Floyd Mayweather and Canelo Alvarez didn’t engage in any fisticuffs at the final press conference to promote their September 14 fight; instead, Mayweather, considered by some to be the unofficial “pound for pound” champion of boxing, took part in a little verbal sparring with an opponent he has previously defeated inside the ring.
At many of these events, Mayweather has encountered ardent Latin followers of Alvarez, and Tuesday’s conference was no exception. In fact, it was an especially pro-Alvarez crowd he was facing. But he has encountered hostile environments before, so there was nothing unusual or intimidating about the throng that showed up at the Nokia Plaza at L.A. LIVE in Los Angeles.
It may, however, have been unusual that he and Oscar De La Hoya, the promoter of the September 14 fight, were going at it the way they did.
Understandably the people at Golden Boy Promotions are high on their charge. Alvarez is undefeated (42-0-1, 30 KO’s), young and strong, and he has the kind of appeal that gets audiences excited. And why not? He has the kind of aggressive style that promises he will be coming forward all the way against Mayweather. In fact, you have to excuse De La Hoya and his right hand man, Richard Schaefer, if they have resorted to some exaggeration in describing their man.
Schaefer called Alvarez “the Mexican James Dean.” Does this suggest a movie career could be in the offing? Who knows, but De La Hoya continued by predicting that the bout could be “the best fight in the history of the sport” and that his man would win. Schaefer, in previous interviews, did not go so far as to predict that the Mayweather-Alvarez fight would surpass the fight between Mayweather and De La Hoya as the largest single pay per view boxing event of all-time, but he did suggest that it might come in second.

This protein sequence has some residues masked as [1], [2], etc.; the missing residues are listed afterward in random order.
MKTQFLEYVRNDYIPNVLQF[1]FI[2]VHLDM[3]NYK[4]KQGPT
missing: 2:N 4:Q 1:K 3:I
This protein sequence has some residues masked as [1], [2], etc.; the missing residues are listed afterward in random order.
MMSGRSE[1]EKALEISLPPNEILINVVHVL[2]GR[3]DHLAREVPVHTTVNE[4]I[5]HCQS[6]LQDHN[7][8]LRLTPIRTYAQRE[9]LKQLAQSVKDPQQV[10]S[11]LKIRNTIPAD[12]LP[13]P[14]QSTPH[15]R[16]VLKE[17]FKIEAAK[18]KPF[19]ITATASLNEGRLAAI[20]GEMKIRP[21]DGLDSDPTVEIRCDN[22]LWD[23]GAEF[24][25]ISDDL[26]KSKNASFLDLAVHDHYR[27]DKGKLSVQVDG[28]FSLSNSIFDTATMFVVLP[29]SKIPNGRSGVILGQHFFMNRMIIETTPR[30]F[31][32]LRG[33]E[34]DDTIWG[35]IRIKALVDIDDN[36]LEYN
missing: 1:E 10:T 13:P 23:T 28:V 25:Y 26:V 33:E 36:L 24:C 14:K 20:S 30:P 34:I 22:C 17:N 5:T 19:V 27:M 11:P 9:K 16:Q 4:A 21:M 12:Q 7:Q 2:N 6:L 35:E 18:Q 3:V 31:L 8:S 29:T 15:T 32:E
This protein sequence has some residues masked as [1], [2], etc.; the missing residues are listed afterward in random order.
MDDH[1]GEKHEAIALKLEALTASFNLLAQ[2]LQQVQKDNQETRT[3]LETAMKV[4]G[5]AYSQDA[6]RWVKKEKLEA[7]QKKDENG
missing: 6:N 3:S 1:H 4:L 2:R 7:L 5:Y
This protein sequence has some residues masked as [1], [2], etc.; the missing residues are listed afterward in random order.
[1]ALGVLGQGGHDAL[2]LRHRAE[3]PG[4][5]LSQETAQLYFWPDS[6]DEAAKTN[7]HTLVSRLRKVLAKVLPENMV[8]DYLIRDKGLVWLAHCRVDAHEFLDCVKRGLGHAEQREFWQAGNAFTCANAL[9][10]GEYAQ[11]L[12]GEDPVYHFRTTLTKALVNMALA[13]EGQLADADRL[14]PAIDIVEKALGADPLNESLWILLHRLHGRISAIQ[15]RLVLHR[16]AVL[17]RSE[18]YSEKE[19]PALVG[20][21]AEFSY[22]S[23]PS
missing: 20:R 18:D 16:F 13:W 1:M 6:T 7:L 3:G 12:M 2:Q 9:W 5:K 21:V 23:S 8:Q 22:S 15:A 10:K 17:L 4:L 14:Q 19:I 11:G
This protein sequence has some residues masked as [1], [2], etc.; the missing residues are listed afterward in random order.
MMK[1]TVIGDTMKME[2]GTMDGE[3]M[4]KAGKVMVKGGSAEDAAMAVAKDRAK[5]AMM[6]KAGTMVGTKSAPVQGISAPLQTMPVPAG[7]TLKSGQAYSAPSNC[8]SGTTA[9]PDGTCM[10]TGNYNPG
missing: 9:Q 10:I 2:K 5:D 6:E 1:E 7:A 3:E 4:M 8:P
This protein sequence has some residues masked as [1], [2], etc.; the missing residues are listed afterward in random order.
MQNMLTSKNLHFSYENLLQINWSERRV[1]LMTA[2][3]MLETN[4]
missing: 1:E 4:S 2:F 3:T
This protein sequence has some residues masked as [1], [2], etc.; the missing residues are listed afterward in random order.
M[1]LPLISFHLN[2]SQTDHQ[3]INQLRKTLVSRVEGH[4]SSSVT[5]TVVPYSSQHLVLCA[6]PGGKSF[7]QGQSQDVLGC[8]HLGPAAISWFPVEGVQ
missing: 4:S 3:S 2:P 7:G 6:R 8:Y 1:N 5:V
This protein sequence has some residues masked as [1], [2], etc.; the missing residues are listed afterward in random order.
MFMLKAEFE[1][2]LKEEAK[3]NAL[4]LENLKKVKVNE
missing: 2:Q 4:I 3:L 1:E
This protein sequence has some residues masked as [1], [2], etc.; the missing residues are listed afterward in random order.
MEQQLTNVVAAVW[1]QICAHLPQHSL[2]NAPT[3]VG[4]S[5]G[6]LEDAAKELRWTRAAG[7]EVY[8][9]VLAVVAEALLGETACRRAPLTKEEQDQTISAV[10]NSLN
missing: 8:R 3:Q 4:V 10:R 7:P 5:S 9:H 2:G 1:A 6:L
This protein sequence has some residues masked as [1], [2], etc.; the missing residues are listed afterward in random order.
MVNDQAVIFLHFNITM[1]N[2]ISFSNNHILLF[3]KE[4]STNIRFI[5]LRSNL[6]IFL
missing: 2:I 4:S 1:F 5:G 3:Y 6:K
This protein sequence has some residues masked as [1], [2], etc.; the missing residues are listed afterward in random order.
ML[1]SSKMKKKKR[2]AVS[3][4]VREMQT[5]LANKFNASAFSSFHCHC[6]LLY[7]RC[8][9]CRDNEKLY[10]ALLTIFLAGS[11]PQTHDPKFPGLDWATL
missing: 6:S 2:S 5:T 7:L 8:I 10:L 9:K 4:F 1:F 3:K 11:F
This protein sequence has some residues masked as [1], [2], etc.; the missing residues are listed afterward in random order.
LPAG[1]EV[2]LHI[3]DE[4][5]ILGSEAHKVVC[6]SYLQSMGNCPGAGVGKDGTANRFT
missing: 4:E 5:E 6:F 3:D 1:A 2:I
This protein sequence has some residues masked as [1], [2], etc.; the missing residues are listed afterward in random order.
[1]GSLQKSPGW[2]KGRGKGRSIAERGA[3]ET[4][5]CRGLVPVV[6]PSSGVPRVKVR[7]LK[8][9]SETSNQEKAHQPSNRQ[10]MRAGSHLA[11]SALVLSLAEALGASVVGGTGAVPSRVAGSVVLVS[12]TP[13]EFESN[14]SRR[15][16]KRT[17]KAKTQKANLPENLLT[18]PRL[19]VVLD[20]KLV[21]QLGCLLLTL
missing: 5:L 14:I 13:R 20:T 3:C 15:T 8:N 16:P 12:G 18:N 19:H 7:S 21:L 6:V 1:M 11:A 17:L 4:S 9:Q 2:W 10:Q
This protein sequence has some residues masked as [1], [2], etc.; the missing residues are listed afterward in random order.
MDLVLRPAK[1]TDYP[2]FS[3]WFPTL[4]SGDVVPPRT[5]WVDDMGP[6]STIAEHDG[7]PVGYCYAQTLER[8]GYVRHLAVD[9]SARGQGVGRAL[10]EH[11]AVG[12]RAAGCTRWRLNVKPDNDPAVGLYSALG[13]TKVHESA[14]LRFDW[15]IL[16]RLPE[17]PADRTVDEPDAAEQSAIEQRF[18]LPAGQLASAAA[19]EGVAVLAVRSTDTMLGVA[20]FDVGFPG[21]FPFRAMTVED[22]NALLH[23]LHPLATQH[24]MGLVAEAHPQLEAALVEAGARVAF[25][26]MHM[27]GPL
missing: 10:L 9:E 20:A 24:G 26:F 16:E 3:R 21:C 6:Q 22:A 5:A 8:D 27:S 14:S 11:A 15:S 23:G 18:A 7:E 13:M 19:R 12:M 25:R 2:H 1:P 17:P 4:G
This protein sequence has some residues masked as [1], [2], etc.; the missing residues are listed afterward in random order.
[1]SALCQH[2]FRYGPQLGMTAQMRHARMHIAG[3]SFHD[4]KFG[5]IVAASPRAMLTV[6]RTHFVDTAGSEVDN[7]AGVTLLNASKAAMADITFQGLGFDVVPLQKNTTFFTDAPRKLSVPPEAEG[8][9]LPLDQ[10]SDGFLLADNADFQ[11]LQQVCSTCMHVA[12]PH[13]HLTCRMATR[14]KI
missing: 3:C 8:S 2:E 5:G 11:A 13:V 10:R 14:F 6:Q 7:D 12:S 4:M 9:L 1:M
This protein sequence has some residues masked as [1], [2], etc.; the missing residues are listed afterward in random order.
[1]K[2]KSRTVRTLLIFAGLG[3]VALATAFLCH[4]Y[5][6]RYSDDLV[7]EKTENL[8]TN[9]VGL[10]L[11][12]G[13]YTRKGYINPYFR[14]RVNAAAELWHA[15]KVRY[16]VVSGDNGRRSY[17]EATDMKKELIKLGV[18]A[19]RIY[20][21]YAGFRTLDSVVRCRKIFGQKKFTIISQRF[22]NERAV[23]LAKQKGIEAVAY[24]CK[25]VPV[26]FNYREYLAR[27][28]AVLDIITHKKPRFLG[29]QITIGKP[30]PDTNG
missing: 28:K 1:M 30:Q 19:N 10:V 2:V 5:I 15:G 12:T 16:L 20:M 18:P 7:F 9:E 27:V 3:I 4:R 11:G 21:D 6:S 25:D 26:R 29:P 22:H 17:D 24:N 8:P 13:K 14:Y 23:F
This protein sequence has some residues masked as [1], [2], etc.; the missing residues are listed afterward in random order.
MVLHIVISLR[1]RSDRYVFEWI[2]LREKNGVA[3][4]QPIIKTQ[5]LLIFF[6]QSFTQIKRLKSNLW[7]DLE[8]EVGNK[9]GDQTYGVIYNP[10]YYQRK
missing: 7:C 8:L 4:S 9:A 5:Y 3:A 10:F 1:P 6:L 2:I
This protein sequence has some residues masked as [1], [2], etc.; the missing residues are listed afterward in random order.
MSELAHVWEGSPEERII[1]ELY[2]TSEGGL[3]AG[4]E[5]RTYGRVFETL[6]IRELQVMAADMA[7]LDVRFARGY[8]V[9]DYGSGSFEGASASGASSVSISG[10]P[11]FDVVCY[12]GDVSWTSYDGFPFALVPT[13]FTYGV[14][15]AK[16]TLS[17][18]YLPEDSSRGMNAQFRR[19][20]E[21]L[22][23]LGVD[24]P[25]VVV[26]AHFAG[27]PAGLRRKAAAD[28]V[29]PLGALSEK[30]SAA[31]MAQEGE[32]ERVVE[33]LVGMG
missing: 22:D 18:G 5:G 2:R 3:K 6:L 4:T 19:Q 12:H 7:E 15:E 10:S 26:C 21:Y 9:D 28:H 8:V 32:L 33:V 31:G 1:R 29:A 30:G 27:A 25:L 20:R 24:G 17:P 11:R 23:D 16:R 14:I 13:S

Where De La Hoya got Mayweather’s goat was when he introduced Alvarez as “boxing’s biggest star.” With that comment, however, he was throwing one right into Floyd’s wheelhouse, so to speak.
When it was Mayweather’s turn to speak, he demonstrated that he was ready. In referring to the organization that is essentially handling the actual promotion itself (along with his own company), Mayweather said “I can’t really speak about Oscar, but Richard Schaefer IS Golden Boy.” De La Hoya was angry at the slight, and that is when Mayweather sensed he had him where he wanted him.
Mayweather implied that HE should be called the “Golden Boy” because, in his words, “I beat everybody on your whole crew,” an obvious reference not only to Mayweather’s wins over the likes of Shane Mosley, Victor Ortiz, Miguel Cotto and Robert Guerrero, but also his 12-round decision over De La Hoya in May 2007, which set the aforementioned pay per view subscriber record with 2.4 million. They were scheduled for a rematch that was to take place in 2008, but Mayweather wound up announcing his retirement instead.
With regard to De La Hoya’s “star” comment, Mayweather, who has the most lucrative contract in the sport’s history with Showtime, was quick to point out that “he’s never been on pay per view, unless he was on my undercard.” It is true that Alvarez has not headlined a PPV event before, although most ringside observers feel he’ll have enough strength and appeal to carry his end of the bargain. After all, the MGM Grand Garden is already sold out, and the executives from Showtime are wildly optimistic about the potential numbers, especially on the heels of the rather ho-hum reaction to Mayweather’s fight with Guerrero in May.
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